Good God! What's happening here? Solomon's building a wall around his city. He's building Hazor, Megiddo, and Gezer. And then he's accumulating chariots and horses. Now the numbers here, 1,400 chariots, 12,000 horses. He's making silver common. And then, he's importing a chariot from Egypt, and horses from Egypt, and then he's exporting these chariots and horses to the surrounding nations.
Now, this is all coded language, in essence. But what's a chariot? What's a horse? Yeah, weaponry. Weaponry. The chariot was the tank of the ancient world. Horse and chariot was the F14 of the ancient world, the drone—yeah—the tear gas, the rocket launcher, the aircraft carrier. He's importing and he's exporting them. What do we call somebody who imports and exports weaponry? Yeah, it's an arms dealer. The storyteller wants you to know that Solomon has slaves who are building him a temple and a palace. He's building Hazor, Megiddo, and Gezer, and he's accumulating massive amounts of weaponry as he builds a wall around his city. He's become a very profitable arms dealer. “He made silver common in Jerusalem as stones,” is how the verse here says, “and he's also building Hazor, Megiddo, and Gezer. You know what Hazor, Megiddo, and Gezer were? Military bases. Yeah, military bases. Yeah, Megiddo had been around for 5,000 years as a strategic military base. Guess what nation had, at one point, operated Megiddo as a military base. Egypt. Yeah, because of its flank, how it protected part of the country from foreign invaders.
Yeah, so this is all coded language. This is all coded language. Here's what I mean. Let me take you back to chapter nine after it says Hazor, Megiddo, and Gezer. It says (verse 16, chapter 9), “Pharaoh, the king of Egypt, had attacked and captured Gezer. He had set it on fire. He killed its Canaanite inhabitants”—this is a story that happened earlier—“and then gave it as a wedding gift to his daughter Solomon's wife. And Solomon rebuilt Gezer.”
Wait. Solomon is marrying the daughter of the Pharaoh, the king of Egypt, who has given a military base to his daughter as a wedding gift. That is a nice touch, as a father! Now, this is an ancient storyteller. What is the storyteller trying to do here? What kind of picture is the storyteller painting for you of Solomon? Because Solomon's ancestors, not that many generations earlier, had been slaves in Egypt. And now they've made their way out of Egypt. They've made their way to Jerusalem. And now what is Solomon doing? He sounds a lot like Pharaoh.
Yeah, now this takes us back earlier to his people’s history in Egypt, because I want to show you why this coded language, where he keeps having these references to how he's getting his horses and his chariots from Egypt. Why is this coded language? What is happening here? What is the ancient pattern that is unfolding here?
Now, there's a tiny, tiny, little detail we saw there in chapter 10 that he's building storehouses—partway through chapter 9—that he's also building store cities. Why is that significant? Notice Exodus chapter 1. And in a minute here we'll start to fill all this in and when you see this… Okay. Good God! I get worked up about this, because it's just… I want you to see these patterns. I keep saying that I want you to see how the thing that's happening now is actually ancient, and that there's all of this wisdom that then gives us clarity about the moment that we're in. Here's what I mean. Exodus chapter 1 is the story about how these Hebrews find themselves in Egypt and they find themselves enslaved. And this is a major moment because Exodus is about the liberation of these slaves. It's like the real people in a real place at a real time get liberation. That's how the storytellers always handled the story, but the story—the divine—is ultimately not a concept, is ultimately not like an idea that you argue about. The divine is liberation in space and time, which is what we all need. Right? Freedom. Yeah, rescue. Ever felt that? Yeah. And often in the ancient tradition they saw Exodus as the first book in the Bible, because it's the great moment. And then Genesis is like the prologue, the first book.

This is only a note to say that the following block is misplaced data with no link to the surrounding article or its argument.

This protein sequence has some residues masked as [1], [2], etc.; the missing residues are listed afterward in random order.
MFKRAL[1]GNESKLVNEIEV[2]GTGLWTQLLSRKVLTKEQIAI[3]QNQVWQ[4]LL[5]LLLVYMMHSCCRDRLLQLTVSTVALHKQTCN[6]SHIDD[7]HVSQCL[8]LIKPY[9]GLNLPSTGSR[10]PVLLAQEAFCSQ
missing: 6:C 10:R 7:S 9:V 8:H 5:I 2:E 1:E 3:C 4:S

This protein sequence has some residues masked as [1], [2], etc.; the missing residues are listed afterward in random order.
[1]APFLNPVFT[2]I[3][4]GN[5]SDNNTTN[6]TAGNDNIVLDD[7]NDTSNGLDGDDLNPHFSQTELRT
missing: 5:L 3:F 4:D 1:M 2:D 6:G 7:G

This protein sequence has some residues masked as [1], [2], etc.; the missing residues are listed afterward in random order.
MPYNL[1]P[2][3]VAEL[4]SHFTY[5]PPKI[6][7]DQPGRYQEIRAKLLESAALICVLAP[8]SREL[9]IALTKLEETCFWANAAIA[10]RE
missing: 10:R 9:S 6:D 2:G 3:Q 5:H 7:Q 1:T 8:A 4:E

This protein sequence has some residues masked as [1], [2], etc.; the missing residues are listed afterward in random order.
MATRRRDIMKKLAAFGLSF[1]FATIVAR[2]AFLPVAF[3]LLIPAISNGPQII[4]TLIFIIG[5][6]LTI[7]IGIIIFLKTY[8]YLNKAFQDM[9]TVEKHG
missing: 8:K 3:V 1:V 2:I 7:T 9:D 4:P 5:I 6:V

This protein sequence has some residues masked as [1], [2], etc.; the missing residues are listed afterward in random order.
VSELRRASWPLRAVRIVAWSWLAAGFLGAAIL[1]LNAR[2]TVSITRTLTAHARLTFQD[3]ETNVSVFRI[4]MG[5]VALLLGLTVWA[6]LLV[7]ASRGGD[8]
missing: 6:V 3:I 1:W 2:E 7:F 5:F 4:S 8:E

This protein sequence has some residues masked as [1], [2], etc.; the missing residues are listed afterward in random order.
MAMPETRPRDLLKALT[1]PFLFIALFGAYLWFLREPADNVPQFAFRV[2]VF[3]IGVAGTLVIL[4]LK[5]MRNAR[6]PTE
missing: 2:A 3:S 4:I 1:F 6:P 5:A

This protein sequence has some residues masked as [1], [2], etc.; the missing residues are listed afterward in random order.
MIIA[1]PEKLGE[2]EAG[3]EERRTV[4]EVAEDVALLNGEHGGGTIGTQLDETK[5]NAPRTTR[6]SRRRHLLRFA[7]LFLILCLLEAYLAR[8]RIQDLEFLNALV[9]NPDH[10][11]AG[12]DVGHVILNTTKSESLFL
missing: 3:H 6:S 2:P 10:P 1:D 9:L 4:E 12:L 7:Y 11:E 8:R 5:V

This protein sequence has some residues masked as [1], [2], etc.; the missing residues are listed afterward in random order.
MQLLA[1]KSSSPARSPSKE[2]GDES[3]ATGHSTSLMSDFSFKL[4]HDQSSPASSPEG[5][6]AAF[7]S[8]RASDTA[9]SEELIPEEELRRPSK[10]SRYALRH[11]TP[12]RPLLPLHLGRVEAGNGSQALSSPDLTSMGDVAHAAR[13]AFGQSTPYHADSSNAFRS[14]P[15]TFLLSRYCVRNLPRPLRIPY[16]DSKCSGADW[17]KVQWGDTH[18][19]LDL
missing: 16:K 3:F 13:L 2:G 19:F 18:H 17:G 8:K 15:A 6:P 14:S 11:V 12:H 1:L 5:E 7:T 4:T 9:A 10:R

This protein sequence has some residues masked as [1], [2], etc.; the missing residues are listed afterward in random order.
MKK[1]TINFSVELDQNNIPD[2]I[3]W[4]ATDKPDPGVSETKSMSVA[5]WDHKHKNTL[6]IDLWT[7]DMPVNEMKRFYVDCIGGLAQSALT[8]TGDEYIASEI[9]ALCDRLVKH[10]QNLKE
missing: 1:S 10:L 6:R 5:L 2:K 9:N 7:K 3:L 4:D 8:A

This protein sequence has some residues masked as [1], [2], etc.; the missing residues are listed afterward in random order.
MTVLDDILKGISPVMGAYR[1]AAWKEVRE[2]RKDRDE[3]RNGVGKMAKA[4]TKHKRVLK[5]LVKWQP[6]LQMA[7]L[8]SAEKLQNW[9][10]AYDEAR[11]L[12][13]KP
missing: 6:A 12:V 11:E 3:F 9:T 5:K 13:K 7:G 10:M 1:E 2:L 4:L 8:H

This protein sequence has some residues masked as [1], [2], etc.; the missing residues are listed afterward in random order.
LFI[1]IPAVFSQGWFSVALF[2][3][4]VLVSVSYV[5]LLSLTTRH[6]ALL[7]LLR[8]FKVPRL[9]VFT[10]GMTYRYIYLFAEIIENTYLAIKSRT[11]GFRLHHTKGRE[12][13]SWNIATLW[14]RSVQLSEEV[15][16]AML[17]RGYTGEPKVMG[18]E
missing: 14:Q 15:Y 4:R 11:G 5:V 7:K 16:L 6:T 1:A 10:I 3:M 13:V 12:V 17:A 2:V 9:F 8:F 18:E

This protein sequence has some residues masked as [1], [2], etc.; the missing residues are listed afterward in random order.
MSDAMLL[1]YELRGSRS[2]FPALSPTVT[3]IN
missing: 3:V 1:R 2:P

The Bible's like, “Well how did they end up there in slavery?”
“Well, to do that I’ve got to tell you the story. In the beginning…”
So Genesis was often seen as the prologue. It's like the warm up. It tells you the story that explains how they ended up in Egypt. So then you can understand the need for the rescue. But there's a small detail here that gets skipped over again and again.
Exodus chapter 1, verse 11: “So the Egyptians put slave masters over the Israelites to oppress them with forced labor, and they built Pithom and Ramses as stores cities for Pharaoh.”
We’ll slow down there.
So it's not just that they're slaves in Egypt. What is the specific work that they are doing? The specific work they are doing in their oppression as slaves is building store cities. Sometimes store cities gets translated “treasure cities.” What's Pharaoh doing? Pharaoh’s building store cities, using forced labor.
But what's a store city? Well, obviously it's where you're storing things. But what are you storing? Well, if you have to build cities just to store things, then you have more than enough. Yeah. Do you see that? Do you feel the ancient arc in the story? Yeah, somebody somewhere is stockpiling their wealth and abundance. Yeah, in Egypt, Pharaoh has his slaves buildings store cities. Yeah, there is a spiritual energy to stockpiling. You with me on that? Do you feel that? Do you feel that ancient pain? Yeah. What are these slaves doing they're spending their days stacking their bricks to help somebody who has way more than enough stockpile their abundance, so that they can gain even more abundance, so that they can pile their wealth even higher.